Plantar fasciitis is the most common cause of pain on the bottom of the heel. Approximately 2 million patients are treated for this condition every year. Plantar fasciitis occurs when the strong band
of tissue that supports the arch of your foot becomes irritated and inflamed. The plantar fascia is a long, thin ligament that lies directly beneath the skin on the bottom of your foot. It connects
the heel to the front of your foot, and supports the arch of your foot.
There are a number of plantar fasciitis causes. The plantar fascia ligament is like a rubber band and loosens and contracts with movement. It also absorbs significant weight and pressure. Because of
this function, plantar fasciitis can easily occur from a number of reasons. Among the most common is an overload of physical activity or exercise. Athletes are particularly prone to plantar fasciitis
and commonly suffer from it. Excessive running, jumping, or other activities can easily place repetitive or excessive stress on the tissue and lead to tears and inflammation, resulting in moderate to
severe pain. Athletes who change or increase the difficulty of their exercise routines are also prone to overdoing it and causing damage. Another common cause of plantar fasciitis is arthritis.
Certain types of arthritis can cause inflammation to develop in tendons, resulting in plantar fasciitis. This cause is particularly common among elderly patients. Diabetes is also a factor that can
contribute to further heel pain and damage, particularly among the elderly. Among the most popular factors that contribute to plantar fasciitis is wearing incorrect shoes. In many cases, shoes either
do not fit properly, or provide inadequate support or cushioning. While walking or exercising in improper shoes, weight distribution becomes impaired, and significantly stress can be added to the
plantar fascia ligament.
Plantar fasciitis is characterized by the following signs and symptoms. Acute plantar fasciitis, pain is usually worse in the morning but may improve when activity continues; if the plantar fasciitis
is severe, activity will exacerbate the pain, pain will worsen during the day and may radiate to calf or forefoot, pain may be described anywhere from "minor pulling" sensation, to "burning", or to
"knife-like", the plantar fascia may be taut or thickened, passive stretching of the plantar fascia or the patient standing on their toes may exacerbate symptoms, acute tenderness deep in the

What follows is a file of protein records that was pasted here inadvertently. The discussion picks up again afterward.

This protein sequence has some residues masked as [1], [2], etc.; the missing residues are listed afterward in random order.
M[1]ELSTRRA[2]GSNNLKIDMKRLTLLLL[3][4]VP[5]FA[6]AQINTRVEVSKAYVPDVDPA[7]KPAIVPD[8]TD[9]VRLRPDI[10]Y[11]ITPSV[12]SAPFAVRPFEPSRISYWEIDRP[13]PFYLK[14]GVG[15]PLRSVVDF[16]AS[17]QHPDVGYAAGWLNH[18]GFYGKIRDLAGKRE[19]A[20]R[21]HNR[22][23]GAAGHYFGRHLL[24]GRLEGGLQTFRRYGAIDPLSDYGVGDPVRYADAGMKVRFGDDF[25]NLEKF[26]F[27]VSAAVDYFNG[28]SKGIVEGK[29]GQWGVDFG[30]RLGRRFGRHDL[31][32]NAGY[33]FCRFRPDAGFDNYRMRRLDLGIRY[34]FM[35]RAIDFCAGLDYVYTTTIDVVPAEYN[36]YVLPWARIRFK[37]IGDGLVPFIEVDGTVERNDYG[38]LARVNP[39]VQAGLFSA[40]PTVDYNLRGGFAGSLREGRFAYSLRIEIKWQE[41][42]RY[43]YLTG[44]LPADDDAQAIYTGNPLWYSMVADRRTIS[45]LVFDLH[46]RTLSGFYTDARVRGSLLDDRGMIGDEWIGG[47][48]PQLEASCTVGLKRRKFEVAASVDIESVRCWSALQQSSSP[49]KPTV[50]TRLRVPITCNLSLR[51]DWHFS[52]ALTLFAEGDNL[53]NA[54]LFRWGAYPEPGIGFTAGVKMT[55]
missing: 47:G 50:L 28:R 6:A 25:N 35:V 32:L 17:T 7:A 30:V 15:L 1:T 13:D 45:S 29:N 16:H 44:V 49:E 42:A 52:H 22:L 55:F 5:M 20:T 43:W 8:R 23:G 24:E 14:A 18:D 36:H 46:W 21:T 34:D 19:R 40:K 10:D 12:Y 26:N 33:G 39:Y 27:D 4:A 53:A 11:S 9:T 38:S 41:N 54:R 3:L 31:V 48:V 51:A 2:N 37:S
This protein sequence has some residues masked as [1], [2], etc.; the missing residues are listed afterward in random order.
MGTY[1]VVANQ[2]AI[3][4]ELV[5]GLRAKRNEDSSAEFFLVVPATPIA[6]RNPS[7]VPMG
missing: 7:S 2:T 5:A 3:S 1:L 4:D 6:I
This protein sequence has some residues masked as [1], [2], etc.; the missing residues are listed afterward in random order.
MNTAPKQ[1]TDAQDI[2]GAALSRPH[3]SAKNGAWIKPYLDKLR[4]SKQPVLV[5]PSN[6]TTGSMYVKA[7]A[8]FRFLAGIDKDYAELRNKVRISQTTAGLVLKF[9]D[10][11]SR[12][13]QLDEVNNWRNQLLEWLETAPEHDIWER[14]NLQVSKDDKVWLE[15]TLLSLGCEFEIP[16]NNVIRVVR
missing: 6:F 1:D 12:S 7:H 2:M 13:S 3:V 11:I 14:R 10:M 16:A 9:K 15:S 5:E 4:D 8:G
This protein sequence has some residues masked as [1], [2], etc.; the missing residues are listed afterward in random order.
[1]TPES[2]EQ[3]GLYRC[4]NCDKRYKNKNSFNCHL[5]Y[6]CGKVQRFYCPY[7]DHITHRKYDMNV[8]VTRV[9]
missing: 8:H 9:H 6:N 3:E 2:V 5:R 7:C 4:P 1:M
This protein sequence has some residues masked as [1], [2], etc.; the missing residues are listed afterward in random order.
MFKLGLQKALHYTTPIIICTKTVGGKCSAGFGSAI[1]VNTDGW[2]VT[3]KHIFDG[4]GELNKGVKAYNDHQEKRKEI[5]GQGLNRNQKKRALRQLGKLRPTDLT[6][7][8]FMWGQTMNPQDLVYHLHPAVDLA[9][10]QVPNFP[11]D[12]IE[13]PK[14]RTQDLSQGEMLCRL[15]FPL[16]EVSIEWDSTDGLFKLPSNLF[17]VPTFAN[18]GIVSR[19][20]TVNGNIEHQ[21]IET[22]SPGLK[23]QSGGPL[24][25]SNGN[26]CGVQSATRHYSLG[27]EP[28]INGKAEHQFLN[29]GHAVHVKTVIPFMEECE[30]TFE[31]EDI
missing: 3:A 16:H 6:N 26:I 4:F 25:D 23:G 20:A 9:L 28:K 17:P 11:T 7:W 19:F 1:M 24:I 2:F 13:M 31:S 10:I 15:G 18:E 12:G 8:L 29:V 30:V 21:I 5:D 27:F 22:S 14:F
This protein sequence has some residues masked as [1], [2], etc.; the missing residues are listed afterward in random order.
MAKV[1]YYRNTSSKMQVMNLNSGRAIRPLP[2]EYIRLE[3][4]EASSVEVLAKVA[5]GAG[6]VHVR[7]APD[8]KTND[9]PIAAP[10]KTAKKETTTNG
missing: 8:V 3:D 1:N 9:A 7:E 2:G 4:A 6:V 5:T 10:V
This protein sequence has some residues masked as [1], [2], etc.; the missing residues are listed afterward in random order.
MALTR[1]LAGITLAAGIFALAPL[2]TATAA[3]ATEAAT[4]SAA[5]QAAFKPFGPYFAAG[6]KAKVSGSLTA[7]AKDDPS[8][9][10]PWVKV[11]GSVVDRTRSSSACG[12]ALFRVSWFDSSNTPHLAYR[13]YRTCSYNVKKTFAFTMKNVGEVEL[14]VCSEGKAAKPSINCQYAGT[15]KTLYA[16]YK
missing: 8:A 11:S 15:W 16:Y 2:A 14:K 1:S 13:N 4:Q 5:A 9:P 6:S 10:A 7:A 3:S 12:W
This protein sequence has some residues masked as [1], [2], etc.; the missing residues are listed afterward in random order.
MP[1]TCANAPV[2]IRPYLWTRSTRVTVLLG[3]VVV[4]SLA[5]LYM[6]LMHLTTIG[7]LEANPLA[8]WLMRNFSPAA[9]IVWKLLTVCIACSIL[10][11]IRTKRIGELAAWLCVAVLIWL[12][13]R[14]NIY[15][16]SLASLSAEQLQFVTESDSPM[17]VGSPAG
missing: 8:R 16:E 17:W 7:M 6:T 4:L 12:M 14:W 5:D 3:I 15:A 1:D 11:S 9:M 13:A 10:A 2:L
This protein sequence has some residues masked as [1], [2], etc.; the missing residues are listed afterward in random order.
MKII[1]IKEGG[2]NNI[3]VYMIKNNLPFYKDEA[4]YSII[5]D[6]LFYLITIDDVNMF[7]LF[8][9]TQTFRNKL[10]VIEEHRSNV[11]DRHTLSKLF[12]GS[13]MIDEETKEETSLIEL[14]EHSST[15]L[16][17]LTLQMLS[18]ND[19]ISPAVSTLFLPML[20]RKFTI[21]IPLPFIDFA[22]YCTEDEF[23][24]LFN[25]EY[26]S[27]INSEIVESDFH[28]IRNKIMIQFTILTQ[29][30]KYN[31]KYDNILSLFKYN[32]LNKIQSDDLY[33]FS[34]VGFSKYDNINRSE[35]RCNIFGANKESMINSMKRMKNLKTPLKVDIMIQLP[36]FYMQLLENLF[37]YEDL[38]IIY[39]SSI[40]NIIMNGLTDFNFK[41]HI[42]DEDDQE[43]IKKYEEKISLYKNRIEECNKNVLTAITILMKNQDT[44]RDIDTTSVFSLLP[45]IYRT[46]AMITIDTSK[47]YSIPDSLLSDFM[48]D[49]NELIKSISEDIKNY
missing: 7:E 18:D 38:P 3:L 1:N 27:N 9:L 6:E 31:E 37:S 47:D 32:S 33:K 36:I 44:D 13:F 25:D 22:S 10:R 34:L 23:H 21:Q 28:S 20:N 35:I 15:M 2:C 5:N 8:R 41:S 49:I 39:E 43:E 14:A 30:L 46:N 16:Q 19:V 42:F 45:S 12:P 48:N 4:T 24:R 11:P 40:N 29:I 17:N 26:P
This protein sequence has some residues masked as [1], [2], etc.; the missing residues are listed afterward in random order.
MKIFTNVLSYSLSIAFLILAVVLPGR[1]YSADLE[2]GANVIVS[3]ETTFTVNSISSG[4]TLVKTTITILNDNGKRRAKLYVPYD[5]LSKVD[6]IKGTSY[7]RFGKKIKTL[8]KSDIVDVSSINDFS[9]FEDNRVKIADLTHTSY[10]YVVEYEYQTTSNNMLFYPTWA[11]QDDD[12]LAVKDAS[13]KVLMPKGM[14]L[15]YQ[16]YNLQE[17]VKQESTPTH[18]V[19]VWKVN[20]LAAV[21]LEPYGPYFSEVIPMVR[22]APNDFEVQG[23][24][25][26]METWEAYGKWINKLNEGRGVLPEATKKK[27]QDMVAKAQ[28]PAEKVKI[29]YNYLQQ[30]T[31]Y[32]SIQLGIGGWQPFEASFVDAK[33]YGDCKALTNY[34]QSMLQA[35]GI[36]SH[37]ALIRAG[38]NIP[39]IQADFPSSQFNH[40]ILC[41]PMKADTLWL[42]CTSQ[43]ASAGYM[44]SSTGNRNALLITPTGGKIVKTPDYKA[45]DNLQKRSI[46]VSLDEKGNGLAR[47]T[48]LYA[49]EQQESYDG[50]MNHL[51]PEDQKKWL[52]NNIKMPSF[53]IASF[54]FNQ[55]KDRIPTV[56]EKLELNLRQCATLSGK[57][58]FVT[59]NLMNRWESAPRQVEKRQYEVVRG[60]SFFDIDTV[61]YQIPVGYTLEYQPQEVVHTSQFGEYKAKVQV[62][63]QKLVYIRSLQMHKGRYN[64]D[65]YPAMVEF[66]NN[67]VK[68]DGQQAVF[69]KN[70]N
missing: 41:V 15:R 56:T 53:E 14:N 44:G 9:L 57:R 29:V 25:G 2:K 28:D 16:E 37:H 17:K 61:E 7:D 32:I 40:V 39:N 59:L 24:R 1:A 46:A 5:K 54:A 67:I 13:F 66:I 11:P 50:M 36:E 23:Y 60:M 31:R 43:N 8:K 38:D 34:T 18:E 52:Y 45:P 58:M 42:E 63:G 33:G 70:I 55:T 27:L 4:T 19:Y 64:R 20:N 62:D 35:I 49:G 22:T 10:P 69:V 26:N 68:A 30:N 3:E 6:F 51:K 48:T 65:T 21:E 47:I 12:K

heel-pad along the insertion of the plantar aponeurosis at the medial calcaneal tuberosity and along the length of the plantar fascia, may have localized swelling. Chronic plantar fasciitis, plantar
fasciitis is classified as "chronic" if it has not resolved after six months, pain occurs more distally along the aponeurosis and spreads into the Achilles tendon.
Plantar fasciosis is confirmed if firm thumb pressure applied to the calcaneus when the foot is dorsiflexed elicits pain. Fascial pain along the plantar medial border of the fascia may also be
present. If findings are equivocal, demonstration of a heel spur on x-ray may support the diagnosis; however, absence does not rule out the diagnosis, and visible spurs are not generally the cause of
symptoms. Also, infrequently, calcaneal spurs appear ill defined on x-ray, exhibiting fluffy new bone formation, suggesting spondyloarthropathy (eg, ankylosing spondylitis, reactive arthritis. If an
acute fascial tear is suspected, MRI is done.
Non Surgical Treatment
If you walk or run a lot, cut back a little. You probably won't need to stop walking or running altogether. If you have either flatfeet or a high arch, ask your doctor about using inserts for your
shoes called orthotics. Orthotics are arch supports. You will need to be fitted for them. If you are overweight, losing weight can help lessen your heel pain. If your job involves standing on a hard
floor or standing in one spot for long periods, place some type of padding on the floor where you stand.
The most dramatic therapy, used only in cases where pain is very severe, is surgery. The plantar fascia can be partially detached from the heel bone, but the arch of the foot is weakened and full
function may be lost. Another surgery involves lengthening the calf muscle, a process called gastrocnemius recession. If you ignore the condition, you can develop chronic heel pain. This can change
the way you walk and cause injury to your legs, knees, hips and back. Steroid injections and some other treatments can weaken the plantar fascia ligament and cause potential rupture of the ligament.
Surgery carries the risks of bleeding, infection, and reactions to anesthesia. Plantar fascia detachment can also cause changes in your foot and nerve damage. Gastrocnemius resection can also cause
Calf stretch. Lean forward against a wall with one knee straight and the heel on the ground. Place the other leg in front, with the knee bent. To stretch the calf muscles and the heel cord, push your
hips toward the wall in a controlled fashion. Hold the position for 10 seconds and relax. Repeat this exercise 20 times for each foot. A strong pull in the calf should be felt during the stretch.
Plantar fascia stretch. This stretch is performed in the seated position. Cross your affected foot over the knee of your other leg. Grasp the toes of your painful foot and slowly pull them toward you
in a controlled fashion. If it is difficult to reach your foot, wrap a towel around your big toe to help pull your toes toward you. Place your other hand along the plantar fascia. The fascia should
feel like a tight band along the bottom of your foot when stretched. Hold the stretch for 10 seconds. Repeat it 20 times for each foot. This exercise is best done in the morning before standing or